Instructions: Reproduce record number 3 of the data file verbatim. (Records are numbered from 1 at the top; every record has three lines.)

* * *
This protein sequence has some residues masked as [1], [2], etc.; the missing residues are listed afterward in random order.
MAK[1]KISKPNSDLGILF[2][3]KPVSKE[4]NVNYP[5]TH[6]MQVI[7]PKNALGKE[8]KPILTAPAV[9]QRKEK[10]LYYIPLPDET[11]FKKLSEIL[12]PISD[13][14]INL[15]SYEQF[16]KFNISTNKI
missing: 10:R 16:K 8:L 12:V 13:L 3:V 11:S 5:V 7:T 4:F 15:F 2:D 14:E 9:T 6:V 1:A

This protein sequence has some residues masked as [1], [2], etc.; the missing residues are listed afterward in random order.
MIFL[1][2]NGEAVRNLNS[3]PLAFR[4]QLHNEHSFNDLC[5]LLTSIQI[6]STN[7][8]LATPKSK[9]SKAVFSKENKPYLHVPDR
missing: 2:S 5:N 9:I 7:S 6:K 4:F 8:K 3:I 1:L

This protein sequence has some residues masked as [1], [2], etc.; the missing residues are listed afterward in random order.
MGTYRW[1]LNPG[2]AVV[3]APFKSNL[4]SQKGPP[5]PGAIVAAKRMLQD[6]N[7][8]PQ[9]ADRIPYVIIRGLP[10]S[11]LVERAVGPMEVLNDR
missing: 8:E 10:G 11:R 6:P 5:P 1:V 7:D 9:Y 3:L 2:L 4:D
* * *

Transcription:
This protein sequence has some residues masked as [1], [2], etc.; the missing residues are listed afterward in random order.
MGTYRW[1]LNPG[2]AVV[3]APFKSNL[4]SQKGPP[5]PGAIVAAKRMLQD[6]N[7][8]PQ[9]ADRIPYVIIRGLP[10]S[11]LVERAVGPMEVLNDR
missing: 8:E 10:G 11:R 6:P 5:P 1:V 7:D 9:Y 3:L 2:L 4:D